Admittedly, this is a more ambitious undertaking than we ever dreamed of when we started this process four years ago. But the cause has become very dear and close to home for us. Based on what we’ve observed in the beer community, it seems that right now, we’re on the crest of a giant new wave of spontaneously fermented beer that’s soon to come crashing down into the market. This is a good thing, so long as the quality is there! A world-wide resurgence of spontaneous fermentation, if anything, is a reversion back to how much of beer was fermented centuries ago. It also helps create regional distinctions, terroir, and a sense of place in beer. I don’t begrudge this in the slightest, and like I said, see it as a good thing.

But like anything with lots of momentum behind it, there’s a natural flow toward what is cheaper and more expedient. That’s why we, and many of our peers, have a desire to see that at least certain standards and traditional methods actually mean something. That doesn’t mean that a spontaneously fermented beer must be “Méthode Gueuze” to be good. Far from it. But we do believe that certain traditional methods need attention and care, lest they become so watered down, confused, and bastardized that they essentially become meaningless.


We will be releasing 2016 SPON — Méthode Gueuze at Jester King onFriday, November 18th. We will announce release details soon. But for now, we want to thank all the people who made the beer possible. 

The beer industry is filled with a wonderful collection of fantastic people, and we’re grateful to have the help and support of so many of them. Here’s a list of people we want to thank in alphabetical order by last name, who helped play a role in the creation of SPON — Méthode Gueuze:

Tim Adams, Josh Amos, Luis Aparicio, Adrienne Ballou, Todd Boera, Frank Boone, Mikkel Borg Bjergsø, Chris Booth, Frederique Boudouani, Jon Buford, Mike Calles, Alberto Carduus, Troy Casey, Aaron Chamberlian, Vinnie Cilurzo, Constanze Chichon, Josh Cockrell, Garrett Crowell, Yvan De Baets, Armand De Belder, Nic De La Rosa, Walt Dickinson, Greg Engert, Ron Extract, Gabe Fletcher, Levi Funk, Jay Goodwin, Christian Gregory, Chase Healey, Evan Hill, Shaun Hill, Allison Huffman, Jean Hummler, Jeppe Jarnit-Bjergsø, Ron Jeffries, Carson Jewell, Khris Johnson, Brandon Jones, Marika Josephson, Jordan Keeper, Cory King, Karen King, Aaron Kleidon, Eric Kukla, Jake Maddux, Joe Madia, Tyler Malone, Sara Maya, Raphael Mettler, Marco Rodriguez, Marc Nelipovich, Adair Paterno, Jason Perkins, Sean Phillips, Matt Piper, Walt Powell, Josh Wilson, Joel Richards, Lindsey Rogers, Trevor Rogers, John Rubio, Ismael Salas, Lauren Salazar, Daniel Shelton, Bob Slyvester, Jeff Sparrow, Sean Spiller, Josh Spradling, Ian Steigmeyer, Amber Stuffings, Brian Sublette, Averie Swanson, Daniel Thiriez, Pierre Tilquin, Rob Tod, Michael Tonsmeire, Chris Troutman, Jean Van Roy, Alex Wallash, Patrick Ware, Kyle White, Shane Winkler, Phil Wymore, Chad Yakobson, Bill Young, Nathan Zeender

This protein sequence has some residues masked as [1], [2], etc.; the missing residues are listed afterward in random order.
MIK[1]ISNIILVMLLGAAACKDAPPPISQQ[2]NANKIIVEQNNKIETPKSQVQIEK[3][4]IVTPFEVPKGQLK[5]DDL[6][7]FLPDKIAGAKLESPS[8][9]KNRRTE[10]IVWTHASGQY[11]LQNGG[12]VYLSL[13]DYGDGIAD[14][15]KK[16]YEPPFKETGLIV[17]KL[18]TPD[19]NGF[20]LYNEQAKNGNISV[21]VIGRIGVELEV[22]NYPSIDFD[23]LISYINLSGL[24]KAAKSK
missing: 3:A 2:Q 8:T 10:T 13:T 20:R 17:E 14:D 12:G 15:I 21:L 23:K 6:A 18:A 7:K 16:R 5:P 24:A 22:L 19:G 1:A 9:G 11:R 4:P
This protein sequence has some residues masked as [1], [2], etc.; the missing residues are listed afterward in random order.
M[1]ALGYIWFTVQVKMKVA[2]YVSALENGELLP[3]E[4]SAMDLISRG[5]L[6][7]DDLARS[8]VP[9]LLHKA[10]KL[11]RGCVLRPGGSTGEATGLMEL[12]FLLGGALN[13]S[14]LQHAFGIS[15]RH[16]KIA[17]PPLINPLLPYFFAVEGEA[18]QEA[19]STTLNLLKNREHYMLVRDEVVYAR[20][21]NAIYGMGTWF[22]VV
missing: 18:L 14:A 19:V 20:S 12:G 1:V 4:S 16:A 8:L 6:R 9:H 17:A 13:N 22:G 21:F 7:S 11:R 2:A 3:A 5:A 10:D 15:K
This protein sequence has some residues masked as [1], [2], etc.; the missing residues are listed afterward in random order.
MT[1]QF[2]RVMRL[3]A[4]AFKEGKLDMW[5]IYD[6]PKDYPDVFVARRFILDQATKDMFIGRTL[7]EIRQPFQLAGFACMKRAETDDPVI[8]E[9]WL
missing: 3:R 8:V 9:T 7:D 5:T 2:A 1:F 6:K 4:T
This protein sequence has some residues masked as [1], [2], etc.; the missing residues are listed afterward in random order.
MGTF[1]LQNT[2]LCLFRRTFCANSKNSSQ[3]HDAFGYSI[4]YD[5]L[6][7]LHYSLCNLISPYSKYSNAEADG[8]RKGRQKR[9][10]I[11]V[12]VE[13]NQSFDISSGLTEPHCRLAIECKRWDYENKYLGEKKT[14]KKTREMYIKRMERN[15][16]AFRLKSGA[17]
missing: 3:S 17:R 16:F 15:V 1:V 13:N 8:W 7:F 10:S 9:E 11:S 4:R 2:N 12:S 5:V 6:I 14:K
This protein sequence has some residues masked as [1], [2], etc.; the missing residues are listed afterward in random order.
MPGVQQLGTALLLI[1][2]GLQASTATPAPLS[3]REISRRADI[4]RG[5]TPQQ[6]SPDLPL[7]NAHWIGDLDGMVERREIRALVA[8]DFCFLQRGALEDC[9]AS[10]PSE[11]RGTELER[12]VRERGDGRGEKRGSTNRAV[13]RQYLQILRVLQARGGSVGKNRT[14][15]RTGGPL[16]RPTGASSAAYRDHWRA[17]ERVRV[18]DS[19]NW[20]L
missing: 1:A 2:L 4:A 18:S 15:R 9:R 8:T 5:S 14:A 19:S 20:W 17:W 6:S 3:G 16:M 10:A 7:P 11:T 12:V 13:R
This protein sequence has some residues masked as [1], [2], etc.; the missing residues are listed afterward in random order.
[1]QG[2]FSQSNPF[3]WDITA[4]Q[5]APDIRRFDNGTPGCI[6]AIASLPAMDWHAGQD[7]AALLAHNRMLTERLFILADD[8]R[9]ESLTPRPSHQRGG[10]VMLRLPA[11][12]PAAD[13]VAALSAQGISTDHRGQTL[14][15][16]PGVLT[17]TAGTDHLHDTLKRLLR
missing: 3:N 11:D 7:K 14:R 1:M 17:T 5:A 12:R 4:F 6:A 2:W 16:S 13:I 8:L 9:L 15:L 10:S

The artwork for SPON — Méthode Gueuze was created in-house by Josh Cockrell.

Obviously, this is a long post with a lot of info. If anyone has any questions or comments about any of the topics in this post, please feel free to contact me directly via e-mail (jstuffings or phone (512-364-7278)


Thanks for your time and attention! We’re very excited about the release next month and the upcoming work regarding the Méthode Gueuze certification mark.

Jeffrey Stuffings
Jester King Brewery

About Bil Cord

Founder, owner, author, graphic designer, CEO, CFO, webmaster, president, mechanic and janitor for Producer and Co-host of the WILK Friday BeerBuzz live weekly craft beer radio show. Small craft-brewer of the craft beer news sites and one-man-band with way too many instruments to play.